People might be intrigued by a German working on a PhD in American History. When did you discover your interest in this topic?
I discovered my interest in this topic when I attended a conference on German immigrants and their descendants in New York City. During the presentations it became apparent that not a lot of emphasis had been made to illustrate immigrants’ attempts to maintain a meaningful connection to their heritage after having settled in their new home. So I did an oral history interview study with second generation immigrants about their perception of being German-American, how they relate to their German heritage, and what stories, rituals, and traditions they keep up and transfer to the next generation. In that sense, I consider my PhD topic as part of American but also German History.
Martin Moeller, Senior Curatorial Consultant
Martin has served as the Senior Vice President/Senior Curator at the National Building Museum since 2001. We have known Martin since 2005, when he was instrumental in bringing our Jewish Washington Scrapbookexhibition to the Building Museum.
Martin has worked as an independent curator, writer, and editor and consulted for clients including the Museum of the City of New York, The Liberty Science Center in Philadelphia, and other museums and non-profit organizations. He has an extensive background in curating major exhibitions as well as in D.C. history and architecture.
Martin previously worked as the Executive Director of the Association of Collegiate Schools of Architecture and the Executive Director of the Washington Chapter of the American Institute of Architects. He holds a MA and BA in Architecture from Tulane University.
Get to know Martin!
What about our work and plans for the new museum interests you?
First, I have been keenly interested in Jewish history and culture since my early teen years, when the family of my best friend at the time, who was Jewish, helped to take care of me after my mother died suddenly. I spent a lot of time at my friend’s house, where I enjoyed learning about Jewish traditions and rituals and drawing comparisons to my own family’s Catholic and Protestant roots. Since then, I have considered Judaism to be a part of my cultural heritage (though I do not practice any religion).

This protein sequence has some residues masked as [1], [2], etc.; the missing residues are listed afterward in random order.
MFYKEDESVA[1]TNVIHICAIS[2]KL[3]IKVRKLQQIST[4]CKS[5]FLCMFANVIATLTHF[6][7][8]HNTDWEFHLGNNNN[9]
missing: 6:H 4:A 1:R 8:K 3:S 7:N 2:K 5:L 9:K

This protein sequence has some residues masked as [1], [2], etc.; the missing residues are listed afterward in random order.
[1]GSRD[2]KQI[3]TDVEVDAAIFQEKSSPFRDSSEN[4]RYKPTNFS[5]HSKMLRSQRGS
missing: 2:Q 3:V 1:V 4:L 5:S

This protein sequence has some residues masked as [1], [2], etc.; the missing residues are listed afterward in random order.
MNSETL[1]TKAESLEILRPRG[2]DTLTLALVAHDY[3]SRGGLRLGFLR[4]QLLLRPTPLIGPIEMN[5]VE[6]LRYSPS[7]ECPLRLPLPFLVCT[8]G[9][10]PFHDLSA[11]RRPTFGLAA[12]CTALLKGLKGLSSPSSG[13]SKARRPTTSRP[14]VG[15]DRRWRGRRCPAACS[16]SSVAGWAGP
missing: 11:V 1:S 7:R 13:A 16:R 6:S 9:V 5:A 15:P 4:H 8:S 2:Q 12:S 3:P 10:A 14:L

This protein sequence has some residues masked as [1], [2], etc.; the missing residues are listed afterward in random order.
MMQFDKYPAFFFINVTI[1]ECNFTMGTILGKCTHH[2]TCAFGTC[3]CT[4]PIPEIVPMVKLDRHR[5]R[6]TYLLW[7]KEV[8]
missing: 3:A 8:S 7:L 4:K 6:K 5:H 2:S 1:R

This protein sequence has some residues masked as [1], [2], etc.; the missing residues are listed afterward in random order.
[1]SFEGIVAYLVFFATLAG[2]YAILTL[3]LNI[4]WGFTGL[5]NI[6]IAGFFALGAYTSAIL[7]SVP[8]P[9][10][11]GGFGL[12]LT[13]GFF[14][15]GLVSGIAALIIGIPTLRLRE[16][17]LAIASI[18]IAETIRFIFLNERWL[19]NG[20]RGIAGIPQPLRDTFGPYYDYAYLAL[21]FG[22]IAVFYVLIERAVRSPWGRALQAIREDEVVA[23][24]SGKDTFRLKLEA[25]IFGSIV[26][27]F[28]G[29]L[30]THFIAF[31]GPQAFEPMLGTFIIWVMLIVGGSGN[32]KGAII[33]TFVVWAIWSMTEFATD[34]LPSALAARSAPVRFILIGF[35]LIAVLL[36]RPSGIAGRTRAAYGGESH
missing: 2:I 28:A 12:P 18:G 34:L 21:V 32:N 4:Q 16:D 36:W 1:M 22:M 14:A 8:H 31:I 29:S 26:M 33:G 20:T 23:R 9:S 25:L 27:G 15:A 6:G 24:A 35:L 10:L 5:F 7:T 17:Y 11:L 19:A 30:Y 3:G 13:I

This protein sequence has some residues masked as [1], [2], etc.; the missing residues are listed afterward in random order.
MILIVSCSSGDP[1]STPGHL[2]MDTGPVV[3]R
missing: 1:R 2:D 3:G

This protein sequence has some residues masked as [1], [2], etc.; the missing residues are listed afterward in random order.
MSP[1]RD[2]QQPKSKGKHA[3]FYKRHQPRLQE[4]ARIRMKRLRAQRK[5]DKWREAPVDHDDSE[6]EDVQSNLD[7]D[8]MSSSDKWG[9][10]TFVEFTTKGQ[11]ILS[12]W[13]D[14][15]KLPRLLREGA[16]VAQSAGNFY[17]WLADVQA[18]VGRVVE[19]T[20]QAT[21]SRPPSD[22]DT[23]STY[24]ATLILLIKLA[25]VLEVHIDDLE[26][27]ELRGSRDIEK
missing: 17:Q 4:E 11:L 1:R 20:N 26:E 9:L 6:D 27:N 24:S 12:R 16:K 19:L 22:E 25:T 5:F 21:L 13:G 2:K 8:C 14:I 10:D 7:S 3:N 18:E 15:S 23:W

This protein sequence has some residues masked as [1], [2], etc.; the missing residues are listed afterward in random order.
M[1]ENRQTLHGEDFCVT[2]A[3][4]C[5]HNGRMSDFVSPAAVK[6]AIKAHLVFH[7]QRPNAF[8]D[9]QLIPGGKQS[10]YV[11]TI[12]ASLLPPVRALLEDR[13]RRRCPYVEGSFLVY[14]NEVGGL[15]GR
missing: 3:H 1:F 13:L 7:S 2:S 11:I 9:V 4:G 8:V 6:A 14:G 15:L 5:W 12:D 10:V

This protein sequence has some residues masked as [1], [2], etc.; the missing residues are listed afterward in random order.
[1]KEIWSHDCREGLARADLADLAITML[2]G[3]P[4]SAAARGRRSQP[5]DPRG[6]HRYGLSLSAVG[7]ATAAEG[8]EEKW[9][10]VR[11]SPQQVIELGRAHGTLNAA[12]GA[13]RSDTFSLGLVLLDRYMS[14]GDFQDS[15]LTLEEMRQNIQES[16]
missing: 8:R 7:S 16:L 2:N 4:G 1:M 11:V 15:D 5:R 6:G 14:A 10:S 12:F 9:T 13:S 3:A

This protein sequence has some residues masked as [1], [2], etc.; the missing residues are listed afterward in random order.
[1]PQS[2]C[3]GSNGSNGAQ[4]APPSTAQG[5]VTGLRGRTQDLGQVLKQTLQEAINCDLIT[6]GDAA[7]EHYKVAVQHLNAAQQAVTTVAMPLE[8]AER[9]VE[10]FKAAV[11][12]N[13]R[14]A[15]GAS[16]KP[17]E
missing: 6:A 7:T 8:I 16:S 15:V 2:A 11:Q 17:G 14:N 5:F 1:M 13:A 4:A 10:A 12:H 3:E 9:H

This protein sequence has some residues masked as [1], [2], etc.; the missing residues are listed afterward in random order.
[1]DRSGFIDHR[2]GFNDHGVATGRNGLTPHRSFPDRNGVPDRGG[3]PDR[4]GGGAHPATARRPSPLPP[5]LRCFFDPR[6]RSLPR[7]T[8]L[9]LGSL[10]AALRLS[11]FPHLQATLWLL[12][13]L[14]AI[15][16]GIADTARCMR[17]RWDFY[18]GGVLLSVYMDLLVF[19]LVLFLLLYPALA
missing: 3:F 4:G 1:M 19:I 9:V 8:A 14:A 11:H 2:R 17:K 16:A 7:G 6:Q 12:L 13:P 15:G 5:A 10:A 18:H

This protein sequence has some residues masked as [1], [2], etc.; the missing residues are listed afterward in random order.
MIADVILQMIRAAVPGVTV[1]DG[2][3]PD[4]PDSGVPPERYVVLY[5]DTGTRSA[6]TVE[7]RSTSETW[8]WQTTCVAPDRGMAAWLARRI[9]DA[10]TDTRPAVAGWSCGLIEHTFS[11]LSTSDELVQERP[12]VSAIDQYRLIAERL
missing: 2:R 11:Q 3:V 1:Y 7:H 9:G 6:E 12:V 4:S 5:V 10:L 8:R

Second, I am very interested in Washington’s local history, as distinct from the national political developments that typically overshadow our city’s distinct identity. I think most visitors and many locals underestimate the breadth and richness of the city’s ethnic history. JHSGW has played a vital role in preserving and telling stories of Washington’s Jewish community, but its visibility has been limited to date. The new museum will bring greater prominence and reach not only to JHSGW, but also to those stories.
What impact do you expect Capitol Crossing to have on our neighborhood and the new museum?
It’s amazing how much damage even a relatively modest freeway cut such as that of the I-395 spur can do to the surrounding neighborhood. It isolated Union Station from the central business district, created pockets of abandonment and disinvestment, and then hampered redevelopment even during major building booms. Capitol Crossing will repair that urban wound. It has the potential to redefine perceptions of the city center while fostering new traffic patterns and potentially creating a new urban nexus. JHSGW's museum will obviously benefit from that. Indeed, if key retail attractions such as Eataly sign on as expected, JHSGW may have vast new audiences at its doorstep!
What do you enjoy about working as a museum curator in Washington, D.C.?
Like most curators, I suppose, I enjoy research, but I also greatly enjoy sharing what I have learned with the public. Washingtonians tend to be smart and culturally curious. They not only make great audiences for exhibitions and programs, but also engaged participants—they ask good questions and they talk to other people about what they have seen and learned. I love watching visitors move through an exhibition and seeing their faces light up when they discover something fascinating.